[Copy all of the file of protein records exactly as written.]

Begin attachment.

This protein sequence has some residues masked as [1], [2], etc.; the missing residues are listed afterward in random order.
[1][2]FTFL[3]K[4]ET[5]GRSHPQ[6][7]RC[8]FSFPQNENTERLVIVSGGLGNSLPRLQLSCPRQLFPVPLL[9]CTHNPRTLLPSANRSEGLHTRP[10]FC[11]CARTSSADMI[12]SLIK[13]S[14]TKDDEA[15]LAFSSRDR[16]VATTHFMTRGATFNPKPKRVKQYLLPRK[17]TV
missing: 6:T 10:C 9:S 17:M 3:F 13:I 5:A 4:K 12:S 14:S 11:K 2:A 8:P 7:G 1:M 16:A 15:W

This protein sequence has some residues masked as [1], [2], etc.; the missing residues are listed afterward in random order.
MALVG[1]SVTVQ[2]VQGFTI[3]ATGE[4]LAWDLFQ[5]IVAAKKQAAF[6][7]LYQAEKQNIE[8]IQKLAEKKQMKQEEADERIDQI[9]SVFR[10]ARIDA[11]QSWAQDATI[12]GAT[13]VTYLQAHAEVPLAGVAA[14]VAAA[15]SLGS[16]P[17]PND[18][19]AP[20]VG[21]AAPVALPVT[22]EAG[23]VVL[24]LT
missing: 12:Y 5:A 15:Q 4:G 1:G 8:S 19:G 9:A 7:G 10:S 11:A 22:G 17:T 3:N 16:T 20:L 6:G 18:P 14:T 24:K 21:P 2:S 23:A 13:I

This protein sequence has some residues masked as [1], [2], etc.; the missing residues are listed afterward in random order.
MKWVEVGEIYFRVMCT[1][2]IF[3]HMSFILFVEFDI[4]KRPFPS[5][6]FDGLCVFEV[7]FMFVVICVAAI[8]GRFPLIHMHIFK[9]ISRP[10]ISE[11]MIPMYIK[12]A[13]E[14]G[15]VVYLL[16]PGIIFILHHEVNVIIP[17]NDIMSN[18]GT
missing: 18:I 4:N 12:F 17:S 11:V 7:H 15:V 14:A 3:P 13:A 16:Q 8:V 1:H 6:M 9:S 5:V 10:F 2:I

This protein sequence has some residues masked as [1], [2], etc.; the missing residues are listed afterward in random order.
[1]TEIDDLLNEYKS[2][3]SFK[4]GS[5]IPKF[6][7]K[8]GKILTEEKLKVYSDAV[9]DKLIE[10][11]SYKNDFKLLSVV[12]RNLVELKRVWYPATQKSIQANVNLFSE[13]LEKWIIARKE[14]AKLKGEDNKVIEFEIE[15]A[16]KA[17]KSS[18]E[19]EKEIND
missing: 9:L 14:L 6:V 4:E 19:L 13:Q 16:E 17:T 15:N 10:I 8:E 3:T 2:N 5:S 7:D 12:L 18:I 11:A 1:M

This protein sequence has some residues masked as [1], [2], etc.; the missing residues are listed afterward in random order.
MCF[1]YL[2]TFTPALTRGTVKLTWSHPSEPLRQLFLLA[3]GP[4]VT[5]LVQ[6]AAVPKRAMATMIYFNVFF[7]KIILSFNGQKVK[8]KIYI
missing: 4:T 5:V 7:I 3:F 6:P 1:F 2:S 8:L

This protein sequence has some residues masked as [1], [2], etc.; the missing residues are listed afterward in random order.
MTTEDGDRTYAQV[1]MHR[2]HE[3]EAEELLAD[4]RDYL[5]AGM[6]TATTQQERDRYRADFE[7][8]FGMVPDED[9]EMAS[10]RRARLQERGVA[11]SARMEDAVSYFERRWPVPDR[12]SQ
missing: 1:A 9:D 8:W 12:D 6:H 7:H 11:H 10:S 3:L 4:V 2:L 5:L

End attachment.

This protein sequence has some residues masked as [1], [2], etc.; the missing residues are listed afterward in random order.
[1][2]FTFL[3]K[4]ET[5]GRSHPQ[6][7]RC[8]FSFPQNENTERLVIVSGGLGNSLPRLQLSCPRQLFPVPLL[9]CTHNPRTLLPSANRSEGLHTRP[10]FC[11]CARTSSADMI[12]SLIK[13]S[14]TKDDEA[15]LAFSSRDR[16]VATTHFMTRGATFNPKPKRVKQYLLPRK[17]TV
missing: 6:T 10:C 9:S 17:M 3:F 13:I 5:A 4:K 12:S 14:S 11:K 2:A 8:P 7:G 1:M 16:A 15:W

This protein sequence has some residues masked as [1], [2], etc.; the missing residues are listed afterward in random order.
MALVG[1]SVTVQ[2]VQGFTI[3]ATGE[4]LAWDLFQ[5]IVAAKKQAAF[6][7]LYQAEKQNIE[8]IQKLAEKKQMKQEEADERIDQI[9]SVFR[10]ARIDA[11]QSWAQDATI[12]GAT[13]VTYLQAHAEVPLAGVAA[14]VAAA[15]SLGS[16]P[17]PND[18][19]AP[20]VG[21]AAPVALPVT[22]EAG[23]VVL[24]LT
missing: 12:Y 5:A 15:Q 4:G 1:G 8:S 19:G 9:A 7:G 10:S 11:A 22:G 17:T 3:N 16:T 20:L 6:G 18:P 14:T 24:K 21:P 2:S 23:A 13:I

This protein sequence has some residues masked as [1], [2], etc.; the missing residues are listed afterward in random order.
MKWVEVGEIYFRVMCT[1][2]IF[3]HMSFILFVEFDI[4]KRPFPS[5][6]FDGLCVFEV[7]FMFVVICVAAI[8]GRFPLIHMHIFK[9]ISRP[10]ISE[11]MIPMYIK[12]A[13]E[14]G[15]VVYLL[16]PGIIFILHHEVNVIIP[17]NDIMSN[18]GT
missing: 18:I 4:N 12:F 17:S 11:V 7:H 15:V 14:A 3:P 13:A 16:Q 8:V 1:H 6:M 9:S 5:V 10:F 2:I

This protein sequence has some residues masked as [1], [2], etc.; the missing residues are listed afterward in random order.
[1]TEIDDLLNEYKS[2][3]SFK[4]GS[5]IPKF[6][7]K[8]GKILTEEKLKVYSDAV[9]DKLIE[10][11]SYKNDFKLLSVV[12]RNLVELKRVWYPATQKSIQANVNLFSE[13]LEKWIIARKE[14]AKLKGEDNKVIEFEIE[15]A[16]KA[17]KSS[18]E[19]EKEIND
missing: 9:L 14:L 6:V 4:E 19:L 13:Q 16:E 17:T 15:N 10:I 8:E 3:T 2:N 5:S 7:D 12:L 18:I 11:A 1:M

This protein sequence has some residues masked as [1], [2], etc.; the missing residues are listed afterward in random order.
MCF[1]YL[2]TFTPALTRGTVKLTWSHPSEPLRQLFLLA[3]GP[4]VT[5]LVQ[6]AAVPKRAMATMIYFNVFF[7]KIILSFNGQKVK[8]KIYI
missing: 4:T 5:V 7:I 3:F 6:P 1:F 2:S 8:L

This protein sequence has some residues masked as [1], [2], etc.; the missing residues are listed afterward in random order.
MTTEDGDRTYAQV[1]MHR[2]HE[3]EAEELLAD[4]RDYL[5]AGM[6]TATTQQERDRYRADFE[7][8]FGMVPDED[9]EMAS[10]RRARLQERGVA[11]SARMEDAVSYFERRWPVPDR[12]SQ
missing: 1:A 9:D 8:W 12:D 6:H 7:H 11:H 10:S 3:L 4:V 2:L 5:L